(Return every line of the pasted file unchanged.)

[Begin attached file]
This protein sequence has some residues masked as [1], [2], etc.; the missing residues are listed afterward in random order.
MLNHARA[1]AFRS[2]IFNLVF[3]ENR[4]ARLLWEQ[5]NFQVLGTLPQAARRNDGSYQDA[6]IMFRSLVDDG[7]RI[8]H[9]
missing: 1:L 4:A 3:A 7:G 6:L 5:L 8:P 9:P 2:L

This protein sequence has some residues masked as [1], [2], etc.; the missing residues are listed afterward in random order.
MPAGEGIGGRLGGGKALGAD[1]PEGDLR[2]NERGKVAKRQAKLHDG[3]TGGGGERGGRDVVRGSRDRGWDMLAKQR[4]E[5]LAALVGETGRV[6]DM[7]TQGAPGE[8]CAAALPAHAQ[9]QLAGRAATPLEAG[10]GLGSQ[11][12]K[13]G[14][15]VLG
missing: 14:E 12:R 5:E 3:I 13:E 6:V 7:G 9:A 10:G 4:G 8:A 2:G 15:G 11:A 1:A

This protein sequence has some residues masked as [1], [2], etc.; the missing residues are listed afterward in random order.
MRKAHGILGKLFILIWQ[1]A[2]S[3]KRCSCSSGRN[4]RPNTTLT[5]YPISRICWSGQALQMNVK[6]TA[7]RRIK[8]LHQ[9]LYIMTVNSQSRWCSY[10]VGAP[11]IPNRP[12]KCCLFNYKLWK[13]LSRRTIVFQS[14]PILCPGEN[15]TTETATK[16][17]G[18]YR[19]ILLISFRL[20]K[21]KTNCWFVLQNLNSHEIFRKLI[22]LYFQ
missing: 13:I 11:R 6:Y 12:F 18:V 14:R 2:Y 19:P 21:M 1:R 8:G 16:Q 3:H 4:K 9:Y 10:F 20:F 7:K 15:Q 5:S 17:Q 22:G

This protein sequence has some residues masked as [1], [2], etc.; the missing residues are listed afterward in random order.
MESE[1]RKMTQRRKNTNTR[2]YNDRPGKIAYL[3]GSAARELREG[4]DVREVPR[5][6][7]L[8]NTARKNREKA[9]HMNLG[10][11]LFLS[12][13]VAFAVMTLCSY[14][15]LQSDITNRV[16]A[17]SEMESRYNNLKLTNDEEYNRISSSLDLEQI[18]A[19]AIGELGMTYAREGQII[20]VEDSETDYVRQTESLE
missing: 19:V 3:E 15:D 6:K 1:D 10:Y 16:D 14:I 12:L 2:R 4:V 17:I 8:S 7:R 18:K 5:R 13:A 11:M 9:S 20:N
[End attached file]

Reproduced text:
This protein sequence has some residues masked as [1], [2], etc.; the missing residues are listed afterward in random order.
MLNHARA[1]AFRS[2]IFNLVF[3]ENR[4]ARLLWEQ[5]NFQVLGTLPQAARRNDGSYQDA[6]IMFRSLVDDG[7]RI[8]H[9]
missing: 1:L 4:A 3:A 7:G 6:L 5:L 8:P 9:P 2:L

This protein sequence has some residues masked as [1], [2], etc.; the missing residues are listed afterward in random order.
MPAGEGIGGRLGGGKALGAD[1]PEGDLR[2]NERGKVAKRQAKLHDG[3]TGGGGERGGRDVVRGSRDRGWDMLAKQR[4]E[5]LAALVGETGRV[6]DM[7]TQGAPGE[8]CAAALPAHAQ[9]QLAGRAATPLEAG[10]GLGSQ[11][12]K[13]G[14][15]VLG
missing: 14:E 12:R 5:E 3:I 13:E 6:V 7:G 9:A 10:G 4:G 8:A 2:G 15:G 11:A 1:A

This protein sequence has some residues masked as [1], [2], etc.; the missing residues are listed afterward in random order.
MRKAHGILGKLFILIWQ[1]A[2]S[3]KRCSCSSGRN[4]RPNTTLT[5]YPISRICWSGQALQMNVK[6]TA[7]RRIK[8]LHQ[9]LYIMTVNSQSRWCSY[10]VGAP[11]IPNRP[12]KCCLFNYKLWK[13]LSRRTIVFQS[14]PILCPGEN[15]TTETATK[16][17]G[18]YR[19]ILLISFRL[20]K[21]KTNCWFVLQNLNSHEIFRKLI[22]LYFQ
missing: 13:I 11:R 6:Y 12:F 18:V 14:R 2:Y 19:P 21:M 1:R 8:G 16:Q 3:H 4:K 9:Y 10:F 20:F 7:K 15:Q 5:S 17:Q 22:G

This protein sequence has some residues masked as [1], [2], etc.; the missing residues are listed afterward in random order.
MESE[1]RKMTQRRKNTNTR[2]YNDRPGKIAYL[3]GSAARELREG[4]DVREVPR[5][6][7]L[8]NTARKNREKA[9]HMNLG[10][11]LFLS[12][13]VAFAVMTLCSY[14][15]LQSDITNRV[16]A[17]SEMESRYNNLKLTNDEEYNRISSSLDLEQI[18]A[19]AIGELGMTYAREGQII[20]VEDSETDYVRQTESLE
missing: 19:V 3:E 15:D 6:K 1:D 10:Y 16:D 14:I 12:L 2:R 4:V 17:I 8:S 7:R 18:K 5:R 13:A 11:M 9:S 20:N